Interview with Olima – Archive Issue iii

December 12, 2014

Fashionprint magazine | by Suzie Street


The master creator of LA based brand OLIMA is currently enjoying huge success transcribing his darker vision into coveted collections, cleverly combining high end glamour with a darker ambience.

His sophisticated, sensual womenswear has caught the attention of many noteworthy women, from Daphne Guinness to Beyoncé.

A regular to many high-end editorials, OLIMA is cleverly piercing the mainstream silhouette with his own take on modern darkness.

As with all of our featured designers Oscar describes his transition process to get him to where he is today –

“It took a while to develop a signature style for my brand. I feel self growth played a huge part in developing my taste for darker moods in my collections.”

Olima’s signature Goth glamour has of course flirted with both ends of the spectrum over the years as he explains –

“I feel in the beginning it was vital for me. OLIMA as an emerging brand stood out from the rest. I was a patent leather black sheep in a sea of white knits. There were few setbacks in terms of my aesthetic because for my second collection I decided to go soft and light with my collection. To prove I can do soft just as good as I could do dark. Even now I am not married to only doing dark things it’s just a preference but not set in stone.”

The striking vision of ‘a patent leather black sheep in a sea of white knits’ is a powerful one. In his own journey Oscars clearly has explored all areas of his creative flow and now currently resides within the darker undercurrents, yet seemingly is ever evolving.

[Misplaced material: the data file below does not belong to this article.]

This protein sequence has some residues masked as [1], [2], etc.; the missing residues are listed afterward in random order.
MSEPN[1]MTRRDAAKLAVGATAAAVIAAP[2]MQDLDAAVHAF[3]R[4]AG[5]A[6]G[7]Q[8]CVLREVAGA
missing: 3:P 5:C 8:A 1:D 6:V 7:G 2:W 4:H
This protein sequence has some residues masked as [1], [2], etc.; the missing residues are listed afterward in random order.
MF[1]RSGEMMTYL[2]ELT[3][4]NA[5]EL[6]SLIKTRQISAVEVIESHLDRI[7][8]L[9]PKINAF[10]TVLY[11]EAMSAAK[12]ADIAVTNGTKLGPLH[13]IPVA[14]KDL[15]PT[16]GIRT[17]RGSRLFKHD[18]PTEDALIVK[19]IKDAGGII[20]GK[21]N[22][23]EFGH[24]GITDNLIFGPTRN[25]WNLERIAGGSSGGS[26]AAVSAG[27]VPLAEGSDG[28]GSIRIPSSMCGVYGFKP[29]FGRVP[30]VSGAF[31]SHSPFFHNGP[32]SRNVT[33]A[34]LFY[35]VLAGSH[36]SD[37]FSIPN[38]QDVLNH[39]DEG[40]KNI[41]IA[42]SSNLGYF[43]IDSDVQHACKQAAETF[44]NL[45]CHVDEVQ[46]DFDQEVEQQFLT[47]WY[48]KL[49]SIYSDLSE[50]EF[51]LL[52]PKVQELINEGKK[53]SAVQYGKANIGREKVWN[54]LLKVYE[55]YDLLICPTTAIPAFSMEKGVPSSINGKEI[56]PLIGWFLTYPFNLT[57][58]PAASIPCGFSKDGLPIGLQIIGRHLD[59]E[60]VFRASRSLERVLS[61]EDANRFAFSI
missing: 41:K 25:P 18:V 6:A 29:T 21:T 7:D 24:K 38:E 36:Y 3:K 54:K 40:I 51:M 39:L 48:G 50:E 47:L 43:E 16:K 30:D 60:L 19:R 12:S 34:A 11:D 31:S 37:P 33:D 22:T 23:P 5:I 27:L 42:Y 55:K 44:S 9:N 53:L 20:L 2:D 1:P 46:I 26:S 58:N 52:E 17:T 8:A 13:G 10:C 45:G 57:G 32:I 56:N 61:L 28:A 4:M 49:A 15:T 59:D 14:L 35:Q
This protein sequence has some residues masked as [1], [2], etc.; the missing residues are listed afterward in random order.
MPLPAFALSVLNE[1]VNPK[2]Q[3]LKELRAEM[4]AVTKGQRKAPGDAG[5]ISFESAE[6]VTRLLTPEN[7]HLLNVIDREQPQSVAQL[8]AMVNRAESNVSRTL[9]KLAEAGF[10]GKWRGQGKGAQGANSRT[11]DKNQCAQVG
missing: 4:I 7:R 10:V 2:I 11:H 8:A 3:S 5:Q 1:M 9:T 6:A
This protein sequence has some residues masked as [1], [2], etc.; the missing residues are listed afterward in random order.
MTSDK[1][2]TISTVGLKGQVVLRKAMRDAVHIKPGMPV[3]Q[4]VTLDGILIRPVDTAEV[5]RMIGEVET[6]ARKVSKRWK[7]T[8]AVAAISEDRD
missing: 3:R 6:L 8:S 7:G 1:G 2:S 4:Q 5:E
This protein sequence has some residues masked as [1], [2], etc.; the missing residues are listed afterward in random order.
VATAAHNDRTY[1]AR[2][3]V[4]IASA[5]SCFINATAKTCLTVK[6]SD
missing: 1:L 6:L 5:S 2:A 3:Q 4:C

Just as all the designers mentioned Oscar is too a LA native. He reflects on his childhood and the fashion subcultures that infiltrated his youth –

“I grew up in Echo Park (when it wasn’t as popular as it is today.) There was a lot of punk and rebellion going around amongst kids in my area. I found myself through my experiences as a youth.”

Having grown the brand extensively in the last 5 years – Oscar looks back on how the LA fashion industry has evolved –

“Since I started I’ve noticed LA has become more diverse
with fashion. Not only local talent but European talent has joined the market. I feel its good and bad, there’s definitely important designers to look out for that are pushing new and exciting boundaries”

Powerful women seem to run through the very veins of the Olima Brand, Oscar’s muse – the striking model Charlotte Carey, perfectly showcases the brands softness yet its compelling feminine strength.

I ask Oscar on his viewpoint regarding the future of the dark LA fashion scene, this beautiful and thought provoking answer summarises my journey through this entire article and indeed complete trip to Los Angeles.

“I think trends and aesthetics don’t stay around for too long. I can’t say what the future holds for fashion, but do feel the environment will play a huge role in the future of fashion. We may have to give up comfort for survival.”

Throughout this article and drawing on past and present observations of LA life, it is clear that a picturesque utopia is alive, surviving and breeding on the harmonic subcultures founded back in the 60s. An unwritten consciousness strives constantly to create a beautiful eco system for the city of LA.

Fashion and subcultures shape our very being, it’s the difference of acceptance and rebellion, humans by human nature are visually stimulated, and we actively seek visually gratification subconsciously at all times.

wearing olima